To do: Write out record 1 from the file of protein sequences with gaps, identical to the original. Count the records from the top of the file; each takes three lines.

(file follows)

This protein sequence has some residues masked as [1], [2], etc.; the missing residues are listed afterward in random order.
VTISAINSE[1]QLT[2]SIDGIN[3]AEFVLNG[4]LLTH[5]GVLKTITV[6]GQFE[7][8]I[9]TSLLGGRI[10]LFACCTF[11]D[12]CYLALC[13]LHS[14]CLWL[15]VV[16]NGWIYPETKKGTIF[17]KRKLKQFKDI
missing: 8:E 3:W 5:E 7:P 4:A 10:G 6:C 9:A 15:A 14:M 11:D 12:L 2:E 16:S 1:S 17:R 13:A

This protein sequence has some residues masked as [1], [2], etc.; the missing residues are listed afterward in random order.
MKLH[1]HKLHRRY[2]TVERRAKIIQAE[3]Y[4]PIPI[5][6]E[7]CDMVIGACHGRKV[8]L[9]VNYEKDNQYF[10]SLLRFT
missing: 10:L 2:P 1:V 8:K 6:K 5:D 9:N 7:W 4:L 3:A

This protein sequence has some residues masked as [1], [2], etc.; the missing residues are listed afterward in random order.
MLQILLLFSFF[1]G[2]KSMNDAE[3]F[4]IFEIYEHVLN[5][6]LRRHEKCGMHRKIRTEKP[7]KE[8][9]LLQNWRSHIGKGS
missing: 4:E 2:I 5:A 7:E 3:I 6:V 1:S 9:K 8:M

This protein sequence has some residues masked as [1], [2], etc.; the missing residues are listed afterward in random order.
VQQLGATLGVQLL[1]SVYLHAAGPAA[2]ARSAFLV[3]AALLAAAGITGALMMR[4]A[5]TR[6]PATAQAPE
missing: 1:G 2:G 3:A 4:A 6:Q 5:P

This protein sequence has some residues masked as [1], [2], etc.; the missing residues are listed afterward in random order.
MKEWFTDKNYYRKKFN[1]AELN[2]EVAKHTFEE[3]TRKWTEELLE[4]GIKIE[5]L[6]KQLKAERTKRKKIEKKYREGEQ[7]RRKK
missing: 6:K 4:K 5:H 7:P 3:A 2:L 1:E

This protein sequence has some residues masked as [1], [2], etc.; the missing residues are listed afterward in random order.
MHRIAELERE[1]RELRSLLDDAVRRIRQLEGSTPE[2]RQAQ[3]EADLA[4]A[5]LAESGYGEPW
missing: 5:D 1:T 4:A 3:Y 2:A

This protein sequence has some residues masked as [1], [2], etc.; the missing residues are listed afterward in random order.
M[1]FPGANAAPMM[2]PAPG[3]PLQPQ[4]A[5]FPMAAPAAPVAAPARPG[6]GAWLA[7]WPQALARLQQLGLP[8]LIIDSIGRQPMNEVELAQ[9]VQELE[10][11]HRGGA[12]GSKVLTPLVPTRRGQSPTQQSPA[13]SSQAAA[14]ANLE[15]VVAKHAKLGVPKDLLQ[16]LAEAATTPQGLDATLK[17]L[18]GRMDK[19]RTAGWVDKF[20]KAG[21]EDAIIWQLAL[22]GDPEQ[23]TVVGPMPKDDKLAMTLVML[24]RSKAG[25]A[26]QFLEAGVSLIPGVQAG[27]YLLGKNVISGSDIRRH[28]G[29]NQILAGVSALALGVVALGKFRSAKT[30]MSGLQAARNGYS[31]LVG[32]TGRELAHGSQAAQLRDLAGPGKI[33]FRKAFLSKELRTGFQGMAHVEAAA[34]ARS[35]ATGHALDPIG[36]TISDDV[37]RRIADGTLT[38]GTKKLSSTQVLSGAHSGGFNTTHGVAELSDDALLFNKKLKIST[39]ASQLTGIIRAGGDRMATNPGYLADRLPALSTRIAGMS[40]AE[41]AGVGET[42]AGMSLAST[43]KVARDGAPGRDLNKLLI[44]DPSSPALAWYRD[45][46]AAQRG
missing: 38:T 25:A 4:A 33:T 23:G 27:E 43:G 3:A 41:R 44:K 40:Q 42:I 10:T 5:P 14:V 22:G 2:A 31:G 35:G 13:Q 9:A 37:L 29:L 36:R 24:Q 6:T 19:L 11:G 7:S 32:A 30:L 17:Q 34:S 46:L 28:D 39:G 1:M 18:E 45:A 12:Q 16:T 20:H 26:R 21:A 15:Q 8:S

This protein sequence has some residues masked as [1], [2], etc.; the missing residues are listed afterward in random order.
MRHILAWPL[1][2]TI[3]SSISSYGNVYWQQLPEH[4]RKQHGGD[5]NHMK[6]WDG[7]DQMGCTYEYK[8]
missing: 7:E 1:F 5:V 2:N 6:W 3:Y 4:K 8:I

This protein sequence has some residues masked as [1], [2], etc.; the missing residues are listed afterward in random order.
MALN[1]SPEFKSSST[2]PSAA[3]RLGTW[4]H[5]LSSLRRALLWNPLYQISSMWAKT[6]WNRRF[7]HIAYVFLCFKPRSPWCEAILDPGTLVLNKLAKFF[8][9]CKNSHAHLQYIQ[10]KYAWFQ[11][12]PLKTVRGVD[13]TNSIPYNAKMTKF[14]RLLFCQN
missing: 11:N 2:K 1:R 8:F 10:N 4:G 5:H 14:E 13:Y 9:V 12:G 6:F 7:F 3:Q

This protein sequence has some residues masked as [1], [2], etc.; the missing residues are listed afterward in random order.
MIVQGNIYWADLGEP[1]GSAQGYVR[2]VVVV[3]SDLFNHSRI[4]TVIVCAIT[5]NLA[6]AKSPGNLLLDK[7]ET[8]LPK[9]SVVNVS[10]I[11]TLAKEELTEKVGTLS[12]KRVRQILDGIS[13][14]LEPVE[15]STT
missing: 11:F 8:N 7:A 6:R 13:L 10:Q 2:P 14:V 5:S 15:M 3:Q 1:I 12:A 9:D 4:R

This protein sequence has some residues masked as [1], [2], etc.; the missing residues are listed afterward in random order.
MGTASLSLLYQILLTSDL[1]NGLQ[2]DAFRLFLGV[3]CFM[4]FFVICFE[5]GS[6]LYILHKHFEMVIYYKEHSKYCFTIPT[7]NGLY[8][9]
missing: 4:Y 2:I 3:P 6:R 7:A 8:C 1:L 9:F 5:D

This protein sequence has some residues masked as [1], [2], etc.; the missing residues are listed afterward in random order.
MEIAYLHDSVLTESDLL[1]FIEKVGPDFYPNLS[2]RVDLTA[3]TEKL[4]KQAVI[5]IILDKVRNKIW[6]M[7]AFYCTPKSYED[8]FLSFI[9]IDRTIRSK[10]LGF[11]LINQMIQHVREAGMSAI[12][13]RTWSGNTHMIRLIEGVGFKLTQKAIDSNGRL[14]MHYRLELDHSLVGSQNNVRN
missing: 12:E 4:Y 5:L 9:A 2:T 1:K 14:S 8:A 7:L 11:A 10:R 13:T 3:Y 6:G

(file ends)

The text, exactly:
This protein sequence has some residues masked as [1], [2], etc.; the missing residues are listed afterward in random order.
VTISAINSE[1]QLT[2]SIDGIN[3]AEFVLNG[4]LLTH[5]GVLKTITV[6]GQFE[7][8]I[9]TSLLGGRI[10]LFACCTF[11]D[12]CYLALC[13]LHS[14]CLWL[15]VV[16]NGWIYPETKKGTIF[17]KRKLKQFKDI
missing: 8:E 3:W 5:E 7:P 4:A 10:G 6:C 9:A 15:A 14:M 11:D 12:L 2:E 16:S 1:S 17:R 13:A